In June 2005, Aspect Inc. of Japan showed its SEMplice laser-sintering machine at a large exhibition in Tokyo. The same month, DSM Somos sold its laser- sintering technology and patent portfolio to Valspar Corp., a large manufacturer of coatings and laser-sintering powders in Switzerland. A month later, Contex Scanning Technologies, a Danish manufacturer of wide-format document scanners, acquired Z Corp. In August 2005, Objet Geometries introduced the FullCure Tango line of flexible materials for its PolyJet systems.

October 2005 was an active month. Stratasys launched its RedEye RPM paid parts service business with online quoting and 60 FDM and PolyJet machines. Objet Geometries introduced the Eden500V, a large format PolyJet 3D printer for $170,000. Z Corp. introduced the $25,900 ZPrinter 310 Plus, which replaced the ZPrinter 310. 3D Systems announced the large Viper Pro SLA, a modular system capable of running single or dual vats of resin.

In November 2005, 3D Systems announced that it would relocate its headquarters to Rock Hill, SC. The company also announced its new DuraForm EX polyamide material for its Sinterstation Pro systems. The same month, Ex One’s ProMetal division introduced the sand-based S-Print machine at a base price of $500,000. EnvisionTEC launched a new version of its Perfactory machine. Meanwhile, MCP ( Stone– Staffs, England) introduced the SLM Realizer 100 machine for meso/micro applications.

Voxeljet Technology GmbH of Germany introduced its VX800 machine and showed parts from it at EuroMold 2005. The large powder-based system uses 3DP technology originally developed at MIT and commercialized by Z Corp. The company sold its first machine in 2005.

In December 2005, AeroMet, a division of MTS Systems Corp., ceased operations. MTS said in an announcement that making titanium parts for the aerospace industry was not a profitable business model.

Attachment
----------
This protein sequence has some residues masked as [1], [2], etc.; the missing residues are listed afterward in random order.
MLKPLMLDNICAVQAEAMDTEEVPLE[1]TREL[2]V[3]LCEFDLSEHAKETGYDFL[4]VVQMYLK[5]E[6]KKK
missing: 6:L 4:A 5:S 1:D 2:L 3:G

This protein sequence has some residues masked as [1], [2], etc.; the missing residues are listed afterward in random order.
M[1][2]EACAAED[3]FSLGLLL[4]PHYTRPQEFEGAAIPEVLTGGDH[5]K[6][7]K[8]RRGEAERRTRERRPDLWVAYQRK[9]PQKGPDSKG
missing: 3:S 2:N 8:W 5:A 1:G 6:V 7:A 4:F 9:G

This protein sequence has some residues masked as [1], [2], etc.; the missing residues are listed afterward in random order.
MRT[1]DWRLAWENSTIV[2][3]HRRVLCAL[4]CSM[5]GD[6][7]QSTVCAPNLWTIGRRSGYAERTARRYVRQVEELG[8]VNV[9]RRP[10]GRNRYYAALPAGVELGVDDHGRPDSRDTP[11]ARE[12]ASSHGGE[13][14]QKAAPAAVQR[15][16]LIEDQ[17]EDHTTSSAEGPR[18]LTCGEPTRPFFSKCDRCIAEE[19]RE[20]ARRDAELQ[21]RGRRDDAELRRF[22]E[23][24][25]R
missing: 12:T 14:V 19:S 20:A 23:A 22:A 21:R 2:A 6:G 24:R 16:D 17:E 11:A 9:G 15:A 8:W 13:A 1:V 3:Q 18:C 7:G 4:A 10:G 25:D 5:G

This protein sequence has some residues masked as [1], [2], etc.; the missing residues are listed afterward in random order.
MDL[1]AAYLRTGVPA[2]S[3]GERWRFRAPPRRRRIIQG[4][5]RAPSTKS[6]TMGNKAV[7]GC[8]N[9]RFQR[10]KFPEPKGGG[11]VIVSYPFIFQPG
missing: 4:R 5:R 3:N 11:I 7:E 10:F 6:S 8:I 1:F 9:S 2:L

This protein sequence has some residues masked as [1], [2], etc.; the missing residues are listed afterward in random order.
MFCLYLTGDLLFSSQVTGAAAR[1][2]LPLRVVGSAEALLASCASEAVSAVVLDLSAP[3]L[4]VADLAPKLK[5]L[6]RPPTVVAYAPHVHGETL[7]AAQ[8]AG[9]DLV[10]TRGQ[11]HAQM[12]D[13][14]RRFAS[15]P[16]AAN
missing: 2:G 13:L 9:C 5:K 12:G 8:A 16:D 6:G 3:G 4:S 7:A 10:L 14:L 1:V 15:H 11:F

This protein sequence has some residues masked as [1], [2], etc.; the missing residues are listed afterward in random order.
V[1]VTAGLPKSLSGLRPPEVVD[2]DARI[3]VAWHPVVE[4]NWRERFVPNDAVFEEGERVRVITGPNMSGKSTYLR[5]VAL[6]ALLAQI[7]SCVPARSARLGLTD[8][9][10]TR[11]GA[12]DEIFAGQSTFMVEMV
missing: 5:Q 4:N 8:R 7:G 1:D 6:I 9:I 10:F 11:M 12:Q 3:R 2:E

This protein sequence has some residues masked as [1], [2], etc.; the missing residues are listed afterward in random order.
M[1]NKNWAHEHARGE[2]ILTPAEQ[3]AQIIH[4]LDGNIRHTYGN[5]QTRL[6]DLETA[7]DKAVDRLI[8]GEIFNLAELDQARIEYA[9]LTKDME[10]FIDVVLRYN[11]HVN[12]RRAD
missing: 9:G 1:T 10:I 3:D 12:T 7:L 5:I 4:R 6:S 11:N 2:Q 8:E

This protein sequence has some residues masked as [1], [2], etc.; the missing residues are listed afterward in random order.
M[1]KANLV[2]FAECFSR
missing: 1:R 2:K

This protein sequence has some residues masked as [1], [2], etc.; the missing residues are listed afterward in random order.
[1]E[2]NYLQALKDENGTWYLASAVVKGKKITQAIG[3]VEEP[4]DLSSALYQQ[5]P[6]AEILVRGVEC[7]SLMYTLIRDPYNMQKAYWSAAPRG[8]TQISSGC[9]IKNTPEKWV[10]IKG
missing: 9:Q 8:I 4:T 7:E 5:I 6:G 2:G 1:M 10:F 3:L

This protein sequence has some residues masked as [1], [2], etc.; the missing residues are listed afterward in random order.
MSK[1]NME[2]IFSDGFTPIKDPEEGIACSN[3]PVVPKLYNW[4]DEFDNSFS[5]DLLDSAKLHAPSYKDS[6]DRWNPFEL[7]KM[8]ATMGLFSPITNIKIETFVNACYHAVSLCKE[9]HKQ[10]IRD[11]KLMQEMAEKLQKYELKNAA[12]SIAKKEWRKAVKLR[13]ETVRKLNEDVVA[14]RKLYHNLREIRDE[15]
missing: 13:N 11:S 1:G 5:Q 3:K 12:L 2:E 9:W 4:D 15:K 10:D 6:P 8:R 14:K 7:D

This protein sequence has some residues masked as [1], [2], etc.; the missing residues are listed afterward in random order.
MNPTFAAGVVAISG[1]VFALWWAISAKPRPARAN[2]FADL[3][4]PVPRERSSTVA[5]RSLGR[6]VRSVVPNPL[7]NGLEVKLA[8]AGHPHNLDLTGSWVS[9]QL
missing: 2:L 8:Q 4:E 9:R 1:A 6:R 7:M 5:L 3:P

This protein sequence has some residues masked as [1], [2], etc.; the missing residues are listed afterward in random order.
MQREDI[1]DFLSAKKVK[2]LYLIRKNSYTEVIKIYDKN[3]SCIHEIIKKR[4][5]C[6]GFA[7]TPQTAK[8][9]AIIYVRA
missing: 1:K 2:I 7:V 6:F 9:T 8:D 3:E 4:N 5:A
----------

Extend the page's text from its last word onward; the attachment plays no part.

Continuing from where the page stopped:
The Swedish company Speed Part (now Sintermask) began to ship its system in early 2006. The system is aimed at volume production. The machine uses infrared lamps to project light through a mask to sinter powder in a single step. The cycle time for each layer is reportedly less than 10 seconds, regardless of the area sintered.

In January 2006, Stratasys signed an agreement with Arcam (Mölndal, Sweden) to be the exclusive distributor in North America for Electron Beam Melting (EBM) systems. Meanwhile, Stratasys lowered the price of its Dimension BST and SST machines from $24,900 and $29,900 to $18,900 and $24,900, respectively. In response to these lower prices, Z Corp. lowered the price of its ZPrinter 310 Plus from $25,900 to $19,900.

Also in January, Objet Geometries introduced it Eden350/350V platform, which replaced its popular Eden330/333 system. At the same time, the company introduced its Eden250 3D printer for $60,000. Soligen shut down its operation the same month after more than 12 years in business.

In February 2006, 3D Systems announced its InVision DP (dental professional) system that includes an InVision 3D printer and 3D scanner for the dental market. Stratasys added the Vantage X systems starting at $99,000 and reduced the price of its Vantage i machine to $85,000.